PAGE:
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    Google acquired "Writely", a small company in Portola Valley that pioneered document editing in a browser. Writely was perhaps the first cloud computing editor to go beyond simple HTML; eventually crafting some really cool CSS-JavaScript-JSON document layout and editing methods. But it can't edit native MSOffice documents. It converts them. There are more than a few problems with the Google Docs approach to editing advanced "compound" documents, but two stick out and are certain to give pause to anyone making the great transition from local workgroup computing, to the highly mobile, always connected, cloud computing. The first problem certain to become a show stopper is that Google converts documents to their native on-line format for editing and collaboration. And then they convert back. To many this isn't a problem. But if the document is part of a workflow or business process, conversion is a killer. There is an old saw affectionately known as "Reuters Law", dating back to the ODF-OXML document wars, that emphatically states; "Conversion breaks documents." The breakage includes both the visual layout of the document, and, the "compound" aspects and data connections that are internal to the document. Think of this way. A business document that is part of a legacy Windows Workgroup workflow is opened up in gDocs. Google converts the document for editing purposes. The data and the workflow internals that bind the document to the local business system are broken on conversion. The look of the document is also visually shredded as the gDocs layout engine is applied. For all practical purposes, no matter what magic editing and collaboration value is added, a broken document means a broken business process. Let me say that again, with the emphasis of having witnessed this first hand during the year long ODF transition trials the Commonwealth of Massachusetts conducted in 2005 and 2006. The business process broke every time a conversion was conducted "on a busines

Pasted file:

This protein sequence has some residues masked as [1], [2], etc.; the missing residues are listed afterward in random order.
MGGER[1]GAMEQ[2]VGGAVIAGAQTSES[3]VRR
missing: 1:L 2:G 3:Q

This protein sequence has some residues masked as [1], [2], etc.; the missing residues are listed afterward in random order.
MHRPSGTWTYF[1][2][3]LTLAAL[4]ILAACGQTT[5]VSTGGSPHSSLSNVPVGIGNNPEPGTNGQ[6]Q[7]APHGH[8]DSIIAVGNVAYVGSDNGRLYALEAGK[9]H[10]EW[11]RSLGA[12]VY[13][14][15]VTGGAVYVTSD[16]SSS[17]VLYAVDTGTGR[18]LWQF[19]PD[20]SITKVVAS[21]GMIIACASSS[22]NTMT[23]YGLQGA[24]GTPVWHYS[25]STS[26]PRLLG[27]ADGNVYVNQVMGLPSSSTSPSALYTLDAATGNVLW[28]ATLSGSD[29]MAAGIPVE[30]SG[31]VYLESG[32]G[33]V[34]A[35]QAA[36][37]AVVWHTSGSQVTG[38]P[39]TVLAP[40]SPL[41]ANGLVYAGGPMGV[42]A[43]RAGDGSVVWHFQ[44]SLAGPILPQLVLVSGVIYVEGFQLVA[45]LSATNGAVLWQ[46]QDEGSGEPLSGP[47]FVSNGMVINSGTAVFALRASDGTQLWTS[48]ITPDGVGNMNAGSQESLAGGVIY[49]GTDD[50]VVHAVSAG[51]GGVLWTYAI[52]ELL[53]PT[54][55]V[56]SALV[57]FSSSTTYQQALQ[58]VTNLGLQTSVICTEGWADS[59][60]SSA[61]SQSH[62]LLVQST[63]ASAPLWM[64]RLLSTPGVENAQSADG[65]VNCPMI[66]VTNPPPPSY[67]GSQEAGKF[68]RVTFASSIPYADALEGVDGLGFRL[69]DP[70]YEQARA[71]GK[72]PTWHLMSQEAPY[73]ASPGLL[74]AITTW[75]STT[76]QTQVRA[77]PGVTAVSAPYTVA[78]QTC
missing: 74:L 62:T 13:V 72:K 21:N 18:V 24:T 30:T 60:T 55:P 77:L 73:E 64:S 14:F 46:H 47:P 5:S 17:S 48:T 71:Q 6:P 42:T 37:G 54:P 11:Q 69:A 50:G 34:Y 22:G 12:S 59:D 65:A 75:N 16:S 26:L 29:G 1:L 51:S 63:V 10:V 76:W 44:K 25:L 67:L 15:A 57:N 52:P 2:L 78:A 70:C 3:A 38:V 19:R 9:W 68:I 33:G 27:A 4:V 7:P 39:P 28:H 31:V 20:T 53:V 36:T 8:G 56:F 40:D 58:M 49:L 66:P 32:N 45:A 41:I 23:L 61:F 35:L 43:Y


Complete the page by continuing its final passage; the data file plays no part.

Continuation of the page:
Gonzalo San Gil, PhD.

French Magazine Fined €10,000 For Encouraging Piracy | TorrentFreak [# ! Note] - 0 views

    • Gonzalo San Gil, PhD.
       
      # ! 'Encouraging': what a shady wording... # ! Does TV News 'encourage' wars or Movies killings, scams and all the crimes they show to the people...? # ! Anyone could say so...
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    [ Ernesto on June 30, 2015 C: 62 Breaking The music industry has won a landmark ruling in France where a local magazine was fined €10,000 for showing readers how and where pirated films and music can be downloaded. The ruling is the first of its kind and serves as a warning to other publications that write about online piracy. ...]